A mate and coworker was caught out by this yesterday. Got a heap of flack from the jumped up little customs man for not knowing (after my mate declared it as well). Apparently we should all be checking if customs rules are changing before we leave the country.
    My mate grumbled a bit, then got asked to throw his bag up on the counter so his bag could be examined (i.e. all the contents removed).
    The moral. Kiss up to customs workers because they are tools.

      Kiss up to customs workers because they are tools.

      ^^ Isn't that one of the first rules of international travel, right after "that damp towel they give you shortly before you land is not to wipe your pits with"?

      Umm... we SHOULD be checking custom rules before leaving the country, at source and destination. Otherwise, you get what you deserve.

    It is an absolutely ludicrous change. I am all for restricting the sales of cigarettes, as they are more of a chemical slew of junk than tobacco. But I for one, enjoy quality cigars and pipe tobacco and the range in Australia is absolutely dismal and outrageously priced. Always took the opportunity to pick up a few sticks/tins when I was abroad.

    mmmmm, Prince.

    A year or so ago when I was visiting the United States. I had a couple of cartons of Dunhill shipped over from Australia to smoke while I was there. I had 10 and a half packs left over when returning back to Australia. Whilst going through customs they asked if I had anything to declare, I declared the pack in my pocket and the other 10 packs in my luggage. I was expecting to pay duty only on the roughly half pack I had in my pocket that was over the allowance... NO, I was required to pay duty on all of the cigarettes because I had exceeded the limit. I could have easily failed to mention what I had in my luggage, not mentioned the half pack in my pocket and gone through freely. I asked to speak with a supervisor, explained the situation, he said "I'm about to go on holiday, I don't care, you can go" and that was that., good guy.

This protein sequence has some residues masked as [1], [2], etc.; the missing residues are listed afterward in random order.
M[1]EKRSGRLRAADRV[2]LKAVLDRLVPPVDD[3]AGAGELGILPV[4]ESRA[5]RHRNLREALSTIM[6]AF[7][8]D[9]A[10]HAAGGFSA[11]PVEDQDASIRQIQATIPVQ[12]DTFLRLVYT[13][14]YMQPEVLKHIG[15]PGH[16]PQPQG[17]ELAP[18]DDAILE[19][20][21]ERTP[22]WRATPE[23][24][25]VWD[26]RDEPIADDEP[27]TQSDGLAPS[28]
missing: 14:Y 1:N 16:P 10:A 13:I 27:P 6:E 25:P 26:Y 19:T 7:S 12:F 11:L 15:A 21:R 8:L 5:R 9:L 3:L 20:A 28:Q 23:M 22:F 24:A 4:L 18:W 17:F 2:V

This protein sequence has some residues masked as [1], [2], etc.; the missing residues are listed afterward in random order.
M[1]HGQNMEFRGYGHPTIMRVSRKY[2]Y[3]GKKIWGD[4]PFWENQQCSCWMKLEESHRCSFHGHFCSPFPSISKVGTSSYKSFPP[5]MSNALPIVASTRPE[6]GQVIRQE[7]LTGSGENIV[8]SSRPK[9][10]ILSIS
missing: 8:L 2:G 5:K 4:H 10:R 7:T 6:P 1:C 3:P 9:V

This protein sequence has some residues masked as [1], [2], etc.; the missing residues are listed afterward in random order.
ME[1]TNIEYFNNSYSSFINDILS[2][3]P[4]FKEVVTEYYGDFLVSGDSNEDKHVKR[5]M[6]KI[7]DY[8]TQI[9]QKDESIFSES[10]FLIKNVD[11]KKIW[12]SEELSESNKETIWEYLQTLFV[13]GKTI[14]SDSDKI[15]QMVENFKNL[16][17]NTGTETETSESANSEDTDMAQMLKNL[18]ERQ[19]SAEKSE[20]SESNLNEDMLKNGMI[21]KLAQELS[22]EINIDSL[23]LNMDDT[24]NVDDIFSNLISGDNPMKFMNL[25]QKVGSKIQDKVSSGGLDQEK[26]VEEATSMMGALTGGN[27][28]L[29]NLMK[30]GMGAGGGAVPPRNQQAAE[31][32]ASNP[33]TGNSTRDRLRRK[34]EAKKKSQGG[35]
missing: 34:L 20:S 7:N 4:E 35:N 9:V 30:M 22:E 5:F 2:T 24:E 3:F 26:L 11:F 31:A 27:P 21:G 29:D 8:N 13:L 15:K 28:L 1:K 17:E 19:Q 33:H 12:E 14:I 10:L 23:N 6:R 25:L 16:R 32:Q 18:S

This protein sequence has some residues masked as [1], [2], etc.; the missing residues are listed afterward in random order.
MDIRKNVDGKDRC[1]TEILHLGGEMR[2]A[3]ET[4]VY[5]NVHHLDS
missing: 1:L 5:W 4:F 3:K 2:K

I will be going on another trip later this year, so I'll miss out on the old allowance . At least I'll be able to smoke cheaply while I'm there. $55 carton vs $135 carton.

    I've looked in to paying the duty on a carton of cigarettes, I came up with a figure of $80. So unless I'm wrong, it's totally worthless to import cigarettes.

    Oh, and as a smoker and tax payer, this is bullshit.


    Nothing to stop you continuing to buy in the states. Just declare it and pay the duty on arrival. Nothing saying you can't bring tobacco into Oz, just a change to the quantity that doesn't attract duty.

    i think it screams revenue raising.. Our rates of smoking are declining, so sales must be also. So why not limit the amount of cigarettes incoming tourists can purchase duty free; that way they have to buy them (with duty) while on holidays.

    I guess this is how the government plans to fill the black hole created by people ditching cigarettes.